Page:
Can your preaching hit a home run week in and week out? Sunday comes every seven days whether your sermon is prepared or not. Can a preacher be at peak performance each Sunday (or weekend)? Don Sunukjian of Talbot Theological Seminary thinks so. He says, “Preaching will always be effective if it does four things: One, it must have a biblical substance. Two, people must track with the preacher. Three, it must be interesting. Four, it must be relevant. Do all four and you will have good preaching. None of the four depend on ‘whiz-bang stuff.’”
1. Does my sermon have a biblical basis? Bryan Chapel, President of Covenant Seminary and professor of preaching, states, “I remain convinced that an expository approach is the most fruitful as the mainstay of a pulpit ministry (and I rejoice in the recent spate of books re-endorsing this biblically committed approach), but always we can learn from other communication fields how people hear and how better to minister God’s Word to them.” Ron Allen, professor of preaching at Christian Theological Seminary, Indianapolis, IN, affirms the resurgence of the expository model, “I am convinced that expository preaching continues to be the most reliable way for sermons to accomplish their fundamental aim. However, I also know that doctrinal messages, topical sermons, and various modes of experimental homilies can accomplish the purpose of preaching.” While there is not one right style of preaching, any more than there only one right style of Scripture, the emphasis on Scriptural authority is essential to hitting the sermon out of the park.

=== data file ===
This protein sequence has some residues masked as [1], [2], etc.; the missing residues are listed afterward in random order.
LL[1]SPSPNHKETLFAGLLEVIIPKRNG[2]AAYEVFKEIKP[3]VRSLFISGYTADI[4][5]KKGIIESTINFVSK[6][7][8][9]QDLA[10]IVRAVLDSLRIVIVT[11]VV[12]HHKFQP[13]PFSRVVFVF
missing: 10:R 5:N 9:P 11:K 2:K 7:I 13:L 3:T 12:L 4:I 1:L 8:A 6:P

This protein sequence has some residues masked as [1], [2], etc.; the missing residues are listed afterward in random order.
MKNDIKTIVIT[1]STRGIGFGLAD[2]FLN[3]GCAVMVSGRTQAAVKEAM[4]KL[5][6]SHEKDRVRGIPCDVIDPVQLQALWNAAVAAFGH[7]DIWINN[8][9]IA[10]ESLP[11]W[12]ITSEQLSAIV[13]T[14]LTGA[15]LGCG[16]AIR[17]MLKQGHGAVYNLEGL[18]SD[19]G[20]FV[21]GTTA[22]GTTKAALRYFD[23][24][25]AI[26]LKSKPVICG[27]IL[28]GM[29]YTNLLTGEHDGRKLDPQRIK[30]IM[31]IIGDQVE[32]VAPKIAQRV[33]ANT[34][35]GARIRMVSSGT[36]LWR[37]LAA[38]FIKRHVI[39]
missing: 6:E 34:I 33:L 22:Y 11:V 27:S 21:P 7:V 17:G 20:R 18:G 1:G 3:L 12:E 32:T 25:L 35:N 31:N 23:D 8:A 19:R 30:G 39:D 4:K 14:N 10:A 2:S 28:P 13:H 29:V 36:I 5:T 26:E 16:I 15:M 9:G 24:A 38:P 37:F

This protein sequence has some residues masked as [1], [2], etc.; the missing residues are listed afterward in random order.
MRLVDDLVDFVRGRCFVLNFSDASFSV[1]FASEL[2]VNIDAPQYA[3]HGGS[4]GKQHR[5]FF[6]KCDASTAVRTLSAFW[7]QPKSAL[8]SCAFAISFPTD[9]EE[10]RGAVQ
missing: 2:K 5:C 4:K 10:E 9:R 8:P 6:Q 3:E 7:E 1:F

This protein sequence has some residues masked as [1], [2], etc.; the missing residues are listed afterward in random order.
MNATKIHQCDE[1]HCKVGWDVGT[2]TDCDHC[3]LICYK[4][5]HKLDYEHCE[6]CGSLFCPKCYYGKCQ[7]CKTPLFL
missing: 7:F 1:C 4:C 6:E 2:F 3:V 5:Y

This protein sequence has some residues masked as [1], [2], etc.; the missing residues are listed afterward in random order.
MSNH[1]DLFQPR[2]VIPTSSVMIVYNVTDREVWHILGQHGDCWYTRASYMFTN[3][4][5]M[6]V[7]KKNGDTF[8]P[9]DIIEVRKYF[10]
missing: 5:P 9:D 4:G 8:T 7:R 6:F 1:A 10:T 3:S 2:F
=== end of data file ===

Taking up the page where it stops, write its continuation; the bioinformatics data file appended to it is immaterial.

2. Are people tracking with me? The primacy of preaching must continue to be central in our churches, and the purpose of preaching must remain biblical in the truest sense of the word if it is to continue to make a difference in the world on this side of the apocalypse. Yet home-run sermons must come from the heart of the preacher delivered to the heart of the hearer. Preaching is still a face-to-face and a heart-to-heart encounter. The preacher, therefore, must be committed to integrity, authenticity, and transparency. People track with realness and authenticity. When the preacher speaks from biblical authority on real life issues from a broken and contrite heart, never will the preacher lack for an attentive audience.
3. Is the sermon interesting? The “whiz-bang stuff” that Sunukjian refers to is the use of technology. If anything has changed dramatically in preaching in the last 20 years, it has been the onslaught of PowerPoint, video clips from movies punctuating sermons, preprinted note-taking outlines, props, and anything to hold the listener’s attention. Sunukjian is not persuaded that people have short attention spans. “People will watch a movie for two hours and not get bored,” he asserts. Good preachers will hold the listener’s attention for 45 minutes. Sunukjian advises preachers to observe the preachers on television who are preaching to large audiences in their churches and even larger audiences through the television media, and none are using technology in their preaching.
4. Is the sermon relevant? Preaching has to be relevant, addressing the needs of the audience with an undisputed message and clarity. Granted, relevancy is not easy. It requires study, preparation, and concentration. But if people matter to God, and to us, then we will communicate with them so that the sermon touches them where they live. I have discovered that when I know my audience better than they know themselves and then address the issues and concerns of their lives, my message has a better chance of hitting home. My words, while not eloquent or grandiose, gain a hearing because I am speaking to the real life hurts, pains, and needs of the listening audience.